Daihatsu Tanto Fun Cross Debuts As A Funky Kei Car With A Small Turbo Engine

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The fourth-generation Daihatsu Tanto has been on sale in Japan since 2019 and is one of the brand’s best-selling models. The automaker is now expanding its lineup of kei cars with the addition of a new special version with an adventurous style. It joins the standard Tanto, Tanto Custom X, and Tanto Custom RS with the same mechanics but different options and designs.

Compared to the other Tanto siblings, the new Fun Cross features a modified front fascia with a bumper that looks more like an SUV. Gone is the large Lexus-inspired grille from the Tanto, which has been replaced by a sturdier bumper equipped with aluminum guard bars. The top grille in the fascia is also different and the headlights now have slightly different internal graphics.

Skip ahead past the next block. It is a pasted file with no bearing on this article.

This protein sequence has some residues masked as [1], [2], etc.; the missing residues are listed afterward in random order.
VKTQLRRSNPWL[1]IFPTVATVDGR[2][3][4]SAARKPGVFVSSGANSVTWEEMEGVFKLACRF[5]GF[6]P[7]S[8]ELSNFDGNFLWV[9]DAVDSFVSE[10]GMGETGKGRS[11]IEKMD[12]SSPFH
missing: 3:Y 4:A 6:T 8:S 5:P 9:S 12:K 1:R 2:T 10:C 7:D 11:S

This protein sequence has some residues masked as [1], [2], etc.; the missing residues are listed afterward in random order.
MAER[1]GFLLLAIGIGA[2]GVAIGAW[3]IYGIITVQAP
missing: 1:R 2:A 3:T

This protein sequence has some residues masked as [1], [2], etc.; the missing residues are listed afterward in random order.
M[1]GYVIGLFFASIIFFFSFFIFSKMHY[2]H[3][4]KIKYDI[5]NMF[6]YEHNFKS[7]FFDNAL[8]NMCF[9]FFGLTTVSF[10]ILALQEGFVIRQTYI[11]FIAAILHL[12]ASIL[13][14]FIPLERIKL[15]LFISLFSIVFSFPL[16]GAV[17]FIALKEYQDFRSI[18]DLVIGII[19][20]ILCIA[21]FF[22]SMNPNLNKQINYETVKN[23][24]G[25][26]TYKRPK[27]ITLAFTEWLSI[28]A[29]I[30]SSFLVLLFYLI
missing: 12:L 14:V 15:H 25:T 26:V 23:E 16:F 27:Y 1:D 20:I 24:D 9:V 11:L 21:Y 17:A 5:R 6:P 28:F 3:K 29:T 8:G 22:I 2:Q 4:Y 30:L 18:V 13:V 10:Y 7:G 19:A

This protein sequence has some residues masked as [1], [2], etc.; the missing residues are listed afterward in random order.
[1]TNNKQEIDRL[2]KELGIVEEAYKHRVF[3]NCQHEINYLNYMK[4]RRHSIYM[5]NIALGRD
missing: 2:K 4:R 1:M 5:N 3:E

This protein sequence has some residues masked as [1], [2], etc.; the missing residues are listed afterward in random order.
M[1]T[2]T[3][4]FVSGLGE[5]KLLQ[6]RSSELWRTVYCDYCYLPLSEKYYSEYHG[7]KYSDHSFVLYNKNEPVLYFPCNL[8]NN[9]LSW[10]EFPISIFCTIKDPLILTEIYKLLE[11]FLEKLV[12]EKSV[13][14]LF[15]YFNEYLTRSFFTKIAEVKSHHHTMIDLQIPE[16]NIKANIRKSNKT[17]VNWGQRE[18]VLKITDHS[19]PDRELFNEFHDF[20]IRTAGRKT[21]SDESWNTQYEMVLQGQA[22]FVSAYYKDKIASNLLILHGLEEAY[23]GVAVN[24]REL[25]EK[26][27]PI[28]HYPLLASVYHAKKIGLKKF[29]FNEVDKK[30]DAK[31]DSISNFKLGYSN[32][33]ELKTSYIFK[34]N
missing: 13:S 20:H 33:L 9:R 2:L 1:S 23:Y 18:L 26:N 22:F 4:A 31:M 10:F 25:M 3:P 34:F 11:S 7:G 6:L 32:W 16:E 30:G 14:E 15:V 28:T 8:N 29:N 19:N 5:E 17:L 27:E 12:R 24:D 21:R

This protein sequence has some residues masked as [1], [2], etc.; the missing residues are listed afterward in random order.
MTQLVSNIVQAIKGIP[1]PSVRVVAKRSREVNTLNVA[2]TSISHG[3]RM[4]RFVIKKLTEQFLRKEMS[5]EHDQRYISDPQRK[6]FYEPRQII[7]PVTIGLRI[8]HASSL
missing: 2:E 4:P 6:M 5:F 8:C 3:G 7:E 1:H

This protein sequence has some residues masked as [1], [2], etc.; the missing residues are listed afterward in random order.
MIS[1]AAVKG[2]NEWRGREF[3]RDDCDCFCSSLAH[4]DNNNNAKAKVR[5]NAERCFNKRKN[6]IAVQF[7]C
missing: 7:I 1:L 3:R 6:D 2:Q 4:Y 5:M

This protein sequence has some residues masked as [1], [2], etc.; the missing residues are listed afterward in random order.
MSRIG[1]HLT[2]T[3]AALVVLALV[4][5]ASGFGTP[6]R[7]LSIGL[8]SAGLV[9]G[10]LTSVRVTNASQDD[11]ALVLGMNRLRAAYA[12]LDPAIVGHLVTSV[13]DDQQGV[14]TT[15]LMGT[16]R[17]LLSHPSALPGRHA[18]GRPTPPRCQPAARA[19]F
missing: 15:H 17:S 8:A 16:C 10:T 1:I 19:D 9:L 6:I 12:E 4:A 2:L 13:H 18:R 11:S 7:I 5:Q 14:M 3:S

Inside the cabin, the changes are not too significant. There are new orange accents on the dashboard and new seat options. The new interior décor was combined with additional exterior colours, including the green and cream colors pictured in the gallery above.

The current Tanto debuted in July 2019 as the most advanced kei car Daihatsu has ever produced. It is based on Daihatsu’s New Global Architecture and generated great interest from customers shortly after its debut. Powering the model is a 0.65-liter three-cylinder engine available in either naturally aspirated or turbocharged form. The more powerful of the two has 64 horsepower (47 kilowatts), while the base engine has 52 hp (38 kW).

The same two mills are now also offered for the Tanto Fun Cross, both sold with a continuously variable transmission as standard. Interestingly, the Tanto, like many other kei cars in Japan, has optional all-wheel drive. We have no information on whether this new, more powerful variant of the small city car has AWD as an option, although that makes sense given the nature and image of the vehicle.

The updated Tanto range is now on sale with an entry-level version starting at 1,386,000 Japanese yen or the equivalent of about $9,555 at current exchange rates. The peak-range costs at least 2,150,000 Japanese yen or nearly $14,900.

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